Giving Compass’ Take:
• Stanford Social Innovation Review explores in-depth the obstacles to scaling philanthropic answers to the toughest challenges we face. It covers three areas: lack of funding, a fragmented ecosystem and the talent gap.
• This makes a strong case for pursuing a more careful, impactful approach to philanthropy (rather than expecting quick results), and includes plenty of common sense advice for funders still new to the field. Among the takeaways: Invest in teams, build cross-sector relationships and take calculated risks.
Record-breaking heat and hurricanes. Refugees with no place to go. Increasing income inequality in some of the world’s wealthiest countries. At the roots of these tremendous problems are a tangle of causes that demand massive, coordinated action from a multitude of actors — they demand social innovation at scale.
Given the urgency and intensity of today’s social problems, funders are eager to discover proven solutions that can be quickly implemented and scaled up. Inspired by the technological tools and rapid-fire timelines of our era, many funders are looking for the Airbnb or Facebook of social innovation.
Unfortunately, there’s a tremendous gap between the expectations of funders and the reality that innovators and changemakers face each day. The resources, ecosystems, and prospects for growth at a company like Facebook are vastly different than those available for those who work on social innovations like microfinance and emissions trading.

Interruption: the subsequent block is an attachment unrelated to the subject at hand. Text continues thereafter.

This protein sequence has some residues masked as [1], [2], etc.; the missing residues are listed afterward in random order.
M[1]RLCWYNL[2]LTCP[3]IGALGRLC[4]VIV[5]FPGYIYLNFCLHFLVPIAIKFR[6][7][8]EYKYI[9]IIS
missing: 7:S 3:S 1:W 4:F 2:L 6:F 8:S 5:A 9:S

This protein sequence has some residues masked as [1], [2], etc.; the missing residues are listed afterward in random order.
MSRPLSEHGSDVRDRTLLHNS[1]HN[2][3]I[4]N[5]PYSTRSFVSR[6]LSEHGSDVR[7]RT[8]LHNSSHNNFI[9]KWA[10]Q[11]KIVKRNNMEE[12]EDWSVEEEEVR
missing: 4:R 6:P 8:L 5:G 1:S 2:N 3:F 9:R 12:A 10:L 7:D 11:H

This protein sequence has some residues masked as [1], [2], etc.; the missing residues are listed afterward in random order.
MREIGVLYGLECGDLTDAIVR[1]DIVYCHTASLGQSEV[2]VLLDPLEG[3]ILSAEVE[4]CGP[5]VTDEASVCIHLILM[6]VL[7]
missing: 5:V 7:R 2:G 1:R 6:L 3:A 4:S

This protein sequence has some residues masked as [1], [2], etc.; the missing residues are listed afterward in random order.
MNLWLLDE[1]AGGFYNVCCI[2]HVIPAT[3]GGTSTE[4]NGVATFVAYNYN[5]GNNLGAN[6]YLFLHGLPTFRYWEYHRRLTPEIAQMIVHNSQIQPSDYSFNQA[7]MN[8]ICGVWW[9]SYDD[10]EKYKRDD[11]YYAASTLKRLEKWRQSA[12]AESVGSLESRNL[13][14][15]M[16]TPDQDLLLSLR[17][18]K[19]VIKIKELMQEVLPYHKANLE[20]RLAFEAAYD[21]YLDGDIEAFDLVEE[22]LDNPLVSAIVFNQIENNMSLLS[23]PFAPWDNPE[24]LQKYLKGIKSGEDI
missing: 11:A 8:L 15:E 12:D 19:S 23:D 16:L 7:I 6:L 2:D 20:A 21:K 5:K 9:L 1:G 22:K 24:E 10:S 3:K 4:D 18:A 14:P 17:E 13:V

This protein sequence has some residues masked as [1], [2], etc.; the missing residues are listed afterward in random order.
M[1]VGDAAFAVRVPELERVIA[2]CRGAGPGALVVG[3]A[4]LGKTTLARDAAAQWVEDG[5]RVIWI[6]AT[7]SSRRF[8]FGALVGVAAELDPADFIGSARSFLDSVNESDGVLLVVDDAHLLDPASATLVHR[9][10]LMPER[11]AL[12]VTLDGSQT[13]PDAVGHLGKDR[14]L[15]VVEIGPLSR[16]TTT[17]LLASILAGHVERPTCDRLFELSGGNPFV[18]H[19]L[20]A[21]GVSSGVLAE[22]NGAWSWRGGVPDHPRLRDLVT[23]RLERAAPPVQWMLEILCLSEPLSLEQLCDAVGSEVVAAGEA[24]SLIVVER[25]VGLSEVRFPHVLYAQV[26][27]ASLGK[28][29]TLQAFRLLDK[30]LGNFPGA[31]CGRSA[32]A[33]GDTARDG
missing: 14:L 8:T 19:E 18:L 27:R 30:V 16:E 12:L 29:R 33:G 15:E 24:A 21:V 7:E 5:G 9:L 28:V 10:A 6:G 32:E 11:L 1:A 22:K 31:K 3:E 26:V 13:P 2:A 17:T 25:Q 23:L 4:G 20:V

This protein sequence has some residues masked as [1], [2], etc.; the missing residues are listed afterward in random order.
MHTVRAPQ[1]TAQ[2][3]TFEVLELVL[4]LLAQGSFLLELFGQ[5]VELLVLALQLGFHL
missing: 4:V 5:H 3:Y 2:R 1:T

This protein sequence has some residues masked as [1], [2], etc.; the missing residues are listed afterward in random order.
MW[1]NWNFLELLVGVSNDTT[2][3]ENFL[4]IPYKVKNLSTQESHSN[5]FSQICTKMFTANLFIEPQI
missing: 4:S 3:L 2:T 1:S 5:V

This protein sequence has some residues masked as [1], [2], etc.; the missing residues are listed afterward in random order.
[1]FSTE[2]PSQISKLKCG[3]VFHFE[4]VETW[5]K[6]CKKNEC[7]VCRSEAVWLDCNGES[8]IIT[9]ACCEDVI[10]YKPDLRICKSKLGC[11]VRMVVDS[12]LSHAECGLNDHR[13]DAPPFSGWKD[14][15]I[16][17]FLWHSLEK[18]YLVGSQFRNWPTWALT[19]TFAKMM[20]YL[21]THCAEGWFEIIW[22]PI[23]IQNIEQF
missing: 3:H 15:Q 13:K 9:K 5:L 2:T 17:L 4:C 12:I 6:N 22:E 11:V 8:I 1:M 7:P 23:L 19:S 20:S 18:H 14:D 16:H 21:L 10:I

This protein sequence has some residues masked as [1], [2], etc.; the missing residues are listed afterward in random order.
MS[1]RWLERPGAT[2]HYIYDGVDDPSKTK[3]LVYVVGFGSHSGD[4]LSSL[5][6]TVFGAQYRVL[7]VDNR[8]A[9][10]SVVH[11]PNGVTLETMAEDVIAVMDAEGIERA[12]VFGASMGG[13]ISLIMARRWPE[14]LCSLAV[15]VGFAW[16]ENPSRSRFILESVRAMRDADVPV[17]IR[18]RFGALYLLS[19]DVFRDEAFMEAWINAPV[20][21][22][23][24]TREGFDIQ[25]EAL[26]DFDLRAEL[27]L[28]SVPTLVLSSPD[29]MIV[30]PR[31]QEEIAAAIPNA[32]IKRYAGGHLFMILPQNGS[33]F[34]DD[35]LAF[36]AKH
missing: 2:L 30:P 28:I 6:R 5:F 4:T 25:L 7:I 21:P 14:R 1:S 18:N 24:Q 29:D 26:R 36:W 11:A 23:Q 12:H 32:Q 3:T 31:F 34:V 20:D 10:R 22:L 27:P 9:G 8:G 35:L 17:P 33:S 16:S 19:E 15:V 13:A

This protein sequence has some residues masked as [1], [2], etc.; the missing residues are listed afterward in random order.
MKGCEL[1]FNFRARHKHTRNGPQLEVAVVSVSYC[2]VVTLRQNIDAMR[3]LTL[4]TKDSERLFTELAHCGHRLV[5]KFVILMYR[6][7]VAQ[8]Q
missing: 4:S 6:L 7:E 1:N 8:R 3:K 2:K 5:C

Our goal was to understand the patterns that enable social innovations to scale up. We drew from research and practices over the past decade at Stanford University’s Center for Social Innovation; at SI-Drive, a European Union-based initiative to advance social innovation on a global scale; and at Tides, a philanthropic partner and nonprofit accelerator that works with funders and changemakers across the world …
This article is a call for deeper analysis, understanding, and action to overcome the barriers that stunt proven social innovations from reaching maximum impact.
Three barriers in particular repeatedly block social innovations from reaching their broadest impact: inadequate funds for growth, the fragmented nature of the social innovation ecosystem, and talent gaps. If we are serious about propelling proven social innovations to achieve widespread impact, we must find solutions that overcome each of these barriers.
To strengthen the financial landscape for scaling social innovations funders should consider doing the following four things:
- Increase funding amounts to support growth and diffusion.
- Act as a partner, not just a funder.
- Provide funding for overhead expenses.
- Take informed risks when deciding who and how much to fund.
Understanding the barriers to this tier of funding, learning from social innovations that have successfully mobilized growth capital, and applauding the leadership of forward-thinking funders will help deploy resources so that proven innovations are able to scale up their impact.
Read the full article about the difficulties in scaling philanthropic solutions by Kriss Deiglmeier and Amanda Greco at Stanford Social Innovation Review.
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